Last night we went to support group. At first, I thought I wouldn’t like going. But in February we attended our first meeting and we listened to everyone’s stories. Each story hurt our hearts, just as our own story hurt. But being in that room with people who truly understand how we feel was good for us. I cried as I shared the story of you. Your daddy cried too.
Even so, we went back.
Last night we went for our 4th time. Now, there are familiar faces each week, friends even. People know our names and they know your name, Joanna. They know our joys and our sorrows and they know how special you are to us. They get it.
A few new people came last night. We heard new perspectives and new insights. New stories with fresh wounds. Older stories, still raw a year, 2 years, or more, later.
Joanna, I want to tell you about something that really resonated with me. I have been thinking about the future, about how it will feel to be pregnant again, how I will feel. I don’t mean the will-I-have-morning-sickness feeling…I mean the “me” feeling. Will I be scared? Anxious? All of the above? Yes, that’s likely.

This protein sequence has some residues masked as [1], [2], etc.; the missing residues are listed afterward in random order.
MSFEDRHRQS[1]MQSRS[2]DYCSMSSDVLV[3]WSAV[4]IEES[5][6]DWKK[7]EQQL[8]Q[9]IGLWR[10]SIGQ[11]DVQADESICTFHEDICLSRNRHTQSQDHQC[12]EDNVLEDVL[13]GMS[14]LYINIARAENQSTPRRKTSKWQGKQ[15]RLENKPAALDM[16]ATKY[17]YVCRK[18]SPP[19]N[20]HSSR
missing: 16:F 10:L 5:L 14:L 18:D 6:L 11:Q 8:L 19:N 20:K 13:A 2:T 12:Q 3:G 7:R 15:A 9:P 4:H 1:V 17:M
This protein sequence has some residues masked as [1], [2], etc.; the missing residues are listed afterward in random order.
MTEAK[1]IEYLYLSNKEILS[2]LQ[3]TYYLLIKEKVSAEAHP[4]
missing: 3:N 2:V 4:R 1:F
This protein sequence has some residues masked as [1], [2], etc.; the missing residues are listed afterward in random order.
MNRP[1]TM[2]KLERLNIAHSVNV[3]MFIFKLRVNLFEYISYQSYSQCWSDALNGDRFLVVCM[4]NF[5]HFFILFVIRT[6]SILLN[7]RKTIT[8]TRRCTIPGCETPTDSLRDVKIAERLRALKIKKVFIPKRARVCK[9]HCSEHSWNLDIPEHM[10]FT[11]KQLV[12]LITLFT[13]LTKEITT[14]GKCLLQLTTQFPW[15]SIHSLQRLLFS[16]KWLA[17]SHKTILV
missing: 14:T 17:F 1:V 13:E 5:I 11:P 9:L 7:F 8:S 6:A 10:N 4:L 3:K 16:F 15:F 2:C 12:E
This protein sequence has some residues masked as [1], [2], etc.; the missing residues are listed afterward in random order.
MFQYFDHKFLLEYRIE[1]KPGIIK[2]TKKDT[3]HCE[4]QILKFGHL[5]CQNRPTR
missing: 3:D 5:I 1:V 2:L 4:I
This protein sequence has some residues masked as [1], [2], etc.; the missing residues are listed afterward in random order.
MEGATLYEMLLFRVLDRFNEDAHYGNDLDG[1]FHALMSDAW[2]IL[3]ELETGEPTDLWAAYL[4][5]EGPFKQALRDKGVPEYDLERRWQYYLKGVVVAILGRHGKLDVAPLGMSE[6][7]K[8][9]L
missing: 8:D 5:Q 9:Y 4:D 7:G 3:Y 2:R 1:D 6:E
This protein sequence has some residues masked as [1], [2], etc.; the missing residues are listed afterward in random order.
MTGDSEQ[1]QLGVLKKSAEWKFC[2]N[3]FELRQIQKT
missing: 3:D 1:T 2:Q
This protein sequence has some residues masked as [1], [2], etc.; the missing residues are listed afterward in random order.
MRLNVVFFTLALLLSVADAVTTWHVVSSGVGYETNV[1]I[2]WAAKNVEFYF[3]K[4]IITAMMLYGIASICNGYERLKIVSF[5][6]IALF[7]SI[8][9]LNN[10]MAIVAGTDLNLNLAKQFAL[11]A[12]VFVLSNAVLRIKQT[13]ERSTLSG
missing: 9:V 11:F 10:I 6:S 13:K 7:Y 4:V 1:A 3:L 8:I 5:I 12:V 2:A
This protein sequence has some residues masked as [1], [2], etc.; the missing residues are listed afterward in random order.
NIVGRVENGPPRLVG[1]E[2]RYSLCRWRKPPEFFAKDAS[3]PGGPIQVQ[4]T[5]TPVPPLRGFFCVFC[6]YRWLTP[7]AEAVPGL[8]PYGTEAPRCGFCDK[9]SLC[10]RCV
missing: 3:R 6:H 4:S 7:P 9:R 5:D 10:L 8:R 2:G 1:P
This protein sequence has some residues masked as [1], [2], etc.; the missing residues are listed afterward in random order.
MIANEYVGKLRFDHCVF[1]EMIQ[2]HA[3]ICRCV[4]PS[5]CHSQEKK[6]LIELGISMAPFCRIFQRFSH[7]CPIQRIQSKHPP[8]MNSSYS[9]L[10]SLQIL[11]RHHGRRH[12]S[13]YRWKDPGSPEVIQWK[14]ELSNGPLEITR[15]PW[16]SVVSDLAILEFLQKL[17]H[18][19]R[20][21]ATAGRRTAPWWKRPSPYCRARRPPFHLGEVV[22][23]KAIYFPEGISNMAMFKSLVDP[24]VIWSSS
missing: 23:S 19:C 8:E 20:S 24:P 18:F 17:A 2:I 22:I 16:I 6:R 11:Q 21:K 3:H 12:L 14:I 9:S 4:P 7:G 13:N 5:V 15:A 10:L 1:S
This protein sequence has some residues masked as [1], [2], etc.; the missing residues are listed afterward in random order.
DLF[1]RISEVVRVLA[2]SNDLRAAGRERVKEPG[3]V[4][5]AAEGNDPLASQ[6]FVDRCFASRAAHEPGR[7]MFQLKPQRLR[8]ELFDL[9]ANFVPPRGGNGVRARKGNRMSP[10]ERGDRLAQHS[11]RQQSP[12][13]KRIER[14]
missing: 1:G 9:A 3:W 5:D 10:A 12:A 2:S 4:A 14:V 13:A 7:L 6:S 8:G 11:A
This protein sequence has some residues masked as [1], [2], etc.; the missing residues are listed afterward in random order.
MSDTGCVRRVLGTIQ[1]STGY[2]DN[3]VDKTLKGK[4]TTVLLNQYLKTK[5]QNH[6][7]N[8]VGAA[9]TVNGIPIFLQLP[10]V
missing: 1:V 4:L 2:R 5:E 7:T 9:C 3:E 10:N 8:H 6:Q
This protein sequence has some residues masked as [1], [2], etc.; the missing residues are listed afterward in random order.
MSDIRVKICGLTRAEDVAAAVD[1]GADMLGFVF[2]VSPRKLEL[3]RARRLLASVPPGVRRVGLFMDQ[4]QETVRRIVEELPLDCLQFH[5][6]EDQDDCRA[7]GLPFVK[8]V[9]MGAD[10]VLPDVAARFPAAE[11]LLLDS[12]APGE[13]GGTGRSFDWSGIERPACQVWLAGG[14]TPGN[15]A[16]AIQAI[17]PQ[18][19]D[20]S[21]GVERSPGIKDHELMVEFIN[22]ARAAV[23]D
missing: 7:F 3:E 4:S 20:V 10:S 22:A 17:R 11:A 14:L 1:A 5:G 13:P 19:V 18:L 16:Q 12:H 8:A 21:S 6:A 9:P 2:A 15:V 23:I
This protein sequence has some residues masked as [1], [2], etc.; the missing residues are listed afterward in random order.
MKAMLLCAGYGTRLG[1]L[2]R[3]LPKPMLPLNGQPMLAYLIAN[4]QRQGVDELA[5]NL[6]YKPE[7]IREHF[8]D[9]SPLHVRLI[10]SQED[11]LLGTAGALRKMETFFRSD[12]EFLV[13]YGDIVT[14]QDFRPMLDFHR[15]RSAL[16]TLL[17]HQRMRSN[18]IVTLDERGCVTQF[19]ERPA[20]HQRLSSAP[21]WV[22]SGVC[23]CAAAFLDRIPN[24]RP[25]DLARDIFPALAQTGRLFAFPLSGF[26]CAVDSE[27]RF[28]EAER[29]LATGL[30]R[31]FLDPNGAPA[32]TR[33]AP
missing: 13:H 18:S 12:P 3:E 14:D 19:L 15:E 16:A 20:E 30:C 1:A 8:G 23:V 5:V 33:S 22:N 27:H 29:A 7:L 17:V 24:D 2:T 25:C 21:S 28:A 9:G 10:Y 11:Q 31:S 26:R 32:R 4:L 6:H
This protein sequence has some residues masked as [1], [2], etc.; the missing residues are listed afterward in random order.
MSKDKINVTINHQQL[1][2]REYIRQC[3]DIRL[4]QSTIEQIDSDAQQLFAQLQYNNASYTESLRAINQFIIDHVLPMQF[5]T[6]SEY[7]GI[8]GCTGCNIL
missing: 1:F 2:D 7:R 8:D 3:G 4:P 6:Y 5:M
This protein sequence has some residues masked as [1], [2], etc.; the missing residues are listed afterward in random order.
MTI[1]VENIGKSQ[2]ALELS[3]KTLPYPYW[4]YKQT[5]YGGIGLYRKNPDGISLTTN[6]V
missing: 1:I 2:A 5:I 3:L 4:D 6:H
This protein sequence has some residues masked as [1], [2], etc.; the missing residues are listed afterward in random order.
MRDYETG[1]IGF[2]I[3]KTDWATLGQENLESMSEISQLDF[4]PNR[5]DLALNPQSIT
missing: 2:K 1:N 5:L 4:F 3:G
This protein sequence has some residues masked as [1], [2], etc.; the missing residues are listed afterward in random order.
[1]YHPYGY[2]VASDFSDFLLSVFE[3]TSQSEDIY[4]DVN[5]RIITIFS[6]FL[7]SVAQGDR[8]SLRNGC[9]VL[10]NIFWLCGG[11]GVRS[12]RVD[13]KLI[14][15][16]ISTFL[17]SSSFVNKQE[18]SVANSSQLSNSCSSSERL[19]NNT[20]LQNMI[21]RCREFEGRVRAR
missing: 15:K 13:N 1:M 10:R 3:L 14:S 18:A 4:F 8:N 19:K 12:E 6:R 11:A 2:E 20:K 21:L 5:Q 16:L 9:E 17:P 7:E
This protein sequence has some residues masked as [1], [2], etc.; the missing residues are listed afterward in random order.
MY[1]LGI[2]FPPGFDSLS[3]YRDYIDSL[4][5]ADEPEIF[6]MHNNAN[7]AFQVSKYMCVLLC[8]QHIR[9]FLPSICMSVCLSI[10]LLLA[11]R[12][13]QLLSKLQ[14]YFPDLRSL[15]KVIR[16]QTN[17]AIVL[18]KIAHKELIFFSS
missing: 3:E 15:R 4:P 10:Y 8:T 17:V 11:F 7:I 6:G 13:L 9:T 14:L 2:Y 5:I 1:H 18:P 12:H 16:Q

Your daddy and I have considered what we will do – announce the pregnancy with just as much enthusiasm at 13 weeks as with you? Or wait a little longer, 20 weeks or more, to share the news with the hopes that the farther along we are the more likely your little brother or sister will arrive safely.
Lately, I have been leaning toward earlier, feeling like EVERY baby deserves to be celebrated and loved from the moment the two pink (or blue) lines appear. Every one. Joanna, we may have lost you, but we had so much joy with you. I want that for your siblings. Yet, it’s hard for me to imagine being excited and happy when all I can see in the future is fear and anxiety.
This is what stuck out last night. One of the ladies at support group is pregnant with twins after losing her son to placental abruption at full term. She said that you can live in fear, or you can soak in the moments and take all the joy. If something happens during your subsequent pregnancy, what will you have left? Only the fear? Or will you have the joyful moments your child brought to you throughout pregnancy?
It meant a lot to hear that, Joanna, because she is living it! She can, during her subsequent pregnancy after loss, find joy. Celebrate. Love. Connect. Be her best. All for those double rainbow babies. It’s one thing to say it and think you can do it – move beyond the fear and into hope and happiness. It’s another story for me to see it happening. To see that truth come to life. I’m so glad to witness, in the flesh, that it’s possible.
Possible to cherish and celebrate after loss. Someday, I’m going to get to do that.
Joy comes in the morning!
Love you, Joanna.
P.S. Thanks for the double rainbow at the house the other day. We really enjoyed it!